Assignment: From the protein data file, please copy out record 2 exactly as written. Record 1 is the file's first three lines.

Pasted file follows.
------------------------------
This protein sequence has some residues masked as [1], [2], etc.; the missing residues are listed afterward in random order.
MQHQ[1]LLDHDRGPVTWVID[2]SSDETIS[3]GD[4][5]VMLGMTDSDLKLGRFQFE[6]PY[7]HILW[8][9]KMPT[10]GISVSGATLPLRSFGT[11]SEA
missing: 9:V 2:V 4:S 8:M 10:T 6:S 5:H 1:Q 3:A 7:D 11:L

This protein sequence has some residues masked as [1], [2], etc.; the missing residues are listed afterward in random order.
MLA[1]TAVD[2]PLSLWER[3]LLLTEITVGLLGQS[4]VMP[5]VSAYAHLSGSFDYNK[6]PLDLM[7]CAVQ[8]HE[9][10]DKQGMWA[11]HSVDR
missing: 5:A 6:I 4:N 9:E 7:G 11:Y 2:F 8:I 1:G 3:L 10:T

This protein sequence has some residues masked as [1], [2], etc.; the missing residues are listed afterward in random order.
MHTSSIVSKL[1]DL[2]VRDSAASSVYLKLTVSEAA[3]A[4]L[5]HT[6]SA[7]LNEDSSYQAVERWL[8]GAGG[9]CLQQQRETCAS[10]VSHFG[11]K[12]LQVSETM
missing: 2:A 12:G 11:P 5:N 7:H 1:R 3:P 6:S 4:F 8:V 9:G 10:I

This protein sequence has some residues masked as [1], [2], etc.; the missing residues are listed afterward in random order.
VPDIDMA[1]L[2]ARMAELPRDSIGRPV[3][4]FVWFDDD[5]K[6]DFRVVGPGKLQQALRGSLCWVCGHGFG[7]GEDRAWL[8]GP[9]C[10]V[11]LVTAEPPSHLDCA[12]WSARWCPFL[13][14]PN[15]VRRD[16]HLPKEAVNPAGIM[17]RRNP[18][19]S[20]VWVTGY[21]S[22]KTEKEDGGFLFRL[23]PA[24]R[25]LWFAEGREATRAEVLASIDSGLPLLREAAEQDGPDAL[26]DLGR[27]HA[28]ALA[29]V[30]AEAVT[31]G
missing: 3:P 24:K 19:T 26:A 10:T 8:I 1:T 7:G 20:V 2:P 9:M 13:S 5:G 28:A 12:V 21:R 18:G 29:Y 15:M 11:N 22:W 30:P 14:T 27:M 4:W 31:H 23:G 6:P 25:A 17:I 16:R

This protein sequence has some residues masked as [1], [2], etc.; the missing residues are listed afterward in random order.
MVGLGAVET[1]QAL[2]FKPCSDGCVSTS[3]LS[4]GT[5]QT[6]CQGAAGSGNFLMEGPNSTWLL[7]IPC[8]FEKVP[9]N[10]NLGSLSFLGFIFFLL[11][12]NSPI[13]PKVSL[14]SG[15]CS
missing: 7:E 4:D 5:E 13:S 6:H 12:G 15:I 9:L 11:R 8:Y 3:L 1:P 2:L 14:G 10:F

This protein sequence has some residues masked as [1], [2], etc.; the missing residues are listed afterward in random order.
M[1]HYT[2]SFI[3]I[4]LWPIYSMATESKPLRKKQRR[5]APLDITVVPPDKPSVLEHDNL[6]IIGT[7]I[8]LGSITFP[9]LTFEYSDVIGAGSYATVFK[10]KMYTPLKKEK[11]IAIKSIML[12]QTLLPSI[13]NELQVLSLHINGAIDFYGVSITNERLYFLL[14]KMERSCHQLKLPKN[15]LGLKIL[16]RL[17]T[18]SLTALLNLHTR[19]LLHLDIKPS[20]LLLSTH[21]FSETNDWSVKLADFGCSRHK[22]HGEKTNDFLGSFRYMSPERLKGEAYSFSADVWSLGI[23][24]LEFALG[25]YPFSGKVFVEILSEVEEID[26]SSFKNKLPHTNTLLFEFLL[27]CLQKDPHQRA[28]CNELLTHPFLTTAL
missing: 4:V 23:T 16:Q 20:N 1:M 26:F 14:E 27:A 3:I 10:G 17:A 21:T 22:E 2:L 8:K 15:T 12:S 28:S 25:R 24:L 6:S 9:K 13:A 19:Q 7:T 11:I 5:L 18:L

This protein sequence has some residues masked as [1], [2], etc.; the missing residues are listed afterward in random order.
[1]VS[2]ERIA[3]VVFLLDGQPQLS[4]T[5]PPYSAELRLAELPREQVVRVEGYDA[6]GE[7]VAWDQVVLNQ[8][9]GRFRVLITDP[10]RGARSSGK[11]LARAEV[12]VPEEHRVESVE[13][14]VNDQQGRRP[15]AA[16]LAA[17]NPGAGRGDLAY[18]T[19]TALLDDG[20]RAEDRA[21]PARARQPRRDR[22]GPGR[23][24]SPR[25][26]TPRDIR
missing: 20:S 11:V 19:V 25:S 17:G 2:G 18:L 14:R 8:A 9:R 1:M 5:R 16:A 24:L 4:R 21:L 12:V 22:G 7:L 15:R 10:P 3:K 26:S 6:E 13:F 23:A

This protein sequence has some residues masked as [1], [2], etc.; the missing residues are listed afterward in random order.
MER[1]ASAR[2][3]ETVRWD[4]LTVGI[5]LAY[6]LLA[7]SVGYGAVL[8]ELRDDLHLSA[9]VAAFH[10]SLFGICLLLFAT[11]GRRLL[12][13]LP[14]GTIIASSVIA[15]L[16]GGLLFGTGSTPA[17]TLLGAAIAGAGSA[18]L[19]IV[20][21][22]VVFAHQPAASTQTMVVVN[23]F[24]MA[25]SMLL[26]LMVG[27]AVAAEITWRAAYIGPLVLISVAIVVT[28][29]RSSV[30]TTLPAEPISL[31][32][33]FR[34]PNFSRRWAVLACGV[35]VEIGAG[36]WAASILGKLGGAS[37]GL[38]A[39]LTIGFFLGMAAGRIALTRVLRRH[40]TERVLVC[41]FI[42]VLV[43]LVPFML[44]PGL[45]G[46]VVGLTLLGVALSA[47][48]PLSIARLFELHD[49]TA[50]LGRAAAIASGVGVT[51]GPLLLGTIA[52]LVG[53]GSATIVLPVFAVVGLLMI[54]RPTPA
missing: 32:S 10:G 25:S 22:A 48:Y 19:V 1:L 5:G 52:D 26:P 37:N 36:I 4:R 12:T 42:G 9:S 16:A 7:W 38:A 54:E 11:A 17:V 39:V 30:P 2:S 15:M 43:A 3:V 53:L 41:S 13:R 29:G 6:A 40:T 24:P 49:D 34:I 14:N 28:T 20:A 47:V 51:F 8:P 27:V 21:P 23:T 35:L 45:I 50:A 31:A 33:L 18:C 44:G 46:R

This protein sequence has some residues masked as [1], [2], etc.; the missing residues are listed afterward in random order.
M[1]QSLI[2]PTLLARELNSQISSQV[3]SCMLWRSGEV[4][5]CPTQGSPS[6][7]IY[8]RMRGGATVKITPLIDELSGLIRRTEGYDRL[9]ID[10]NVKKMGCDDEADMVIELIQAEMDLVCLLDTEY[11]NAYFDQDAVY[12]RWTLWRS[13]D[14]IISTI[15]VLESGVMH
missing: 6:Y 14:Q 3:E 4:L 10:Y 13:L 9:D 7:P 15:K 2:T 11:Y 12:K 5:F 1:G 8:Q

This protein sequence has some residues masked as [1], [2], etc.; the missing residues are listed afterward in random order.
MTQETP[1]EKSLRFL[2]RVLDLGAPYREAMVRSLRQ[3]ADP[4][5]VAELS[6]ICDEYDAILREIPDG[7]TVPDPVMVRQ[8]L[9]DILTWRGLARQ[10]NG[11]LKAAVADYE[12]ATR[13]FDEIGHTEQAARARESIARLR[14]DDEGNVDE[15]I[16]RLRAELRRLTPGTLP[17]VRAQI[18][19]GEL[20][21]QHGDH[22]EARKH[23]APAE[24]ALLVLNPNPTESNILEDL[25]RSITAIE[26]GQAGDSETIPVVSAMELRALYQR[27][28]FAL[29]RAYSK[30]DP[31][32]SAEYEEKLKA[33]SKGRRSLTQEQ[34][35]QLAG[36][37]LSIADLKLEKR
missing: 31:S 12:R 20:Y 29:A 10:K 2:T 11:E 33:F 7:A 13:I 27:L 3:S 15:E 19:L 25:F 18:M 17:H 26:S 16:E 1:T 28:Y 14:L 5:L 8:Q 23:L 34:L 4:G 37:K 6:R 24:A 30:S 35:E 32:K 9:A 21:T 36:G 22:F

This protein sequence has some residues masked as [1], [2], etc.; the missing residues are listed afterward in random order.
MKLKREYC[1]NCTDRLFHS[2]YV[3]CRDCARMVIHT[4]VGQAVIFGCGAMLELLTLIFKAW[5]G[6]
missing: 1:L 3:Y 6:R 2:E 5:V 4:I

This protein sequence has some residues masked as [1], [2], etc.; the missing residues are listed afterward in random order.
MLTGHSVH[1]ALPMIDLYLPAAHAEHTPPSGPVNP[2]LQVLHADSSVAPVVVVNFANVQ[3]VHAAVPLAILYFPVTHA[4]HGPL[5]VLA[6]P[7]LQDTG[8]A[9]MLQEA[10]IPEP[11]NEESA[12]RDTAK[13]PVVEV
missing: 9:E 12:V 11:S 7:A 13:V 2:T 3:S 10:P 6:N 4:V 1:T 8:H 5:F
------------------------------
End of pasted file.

This protein sequence has some residues masked as [1], [2], etc.; the missing residues are listed afterward in random order.
MLA[1]TAVD[2]PLSLWER[3]LLLTEITVGLLGQS[4]VMP[5]VSAYAHLSGSFDYNK[6]PLDLM[7]CAVQ[8]HE[9][10]DKQGMWA[11]HSVDR
missing: 5:A 6:I 4:N 9:E 7:G 11:Y 2:F 8:I 1:G 3:L 10:T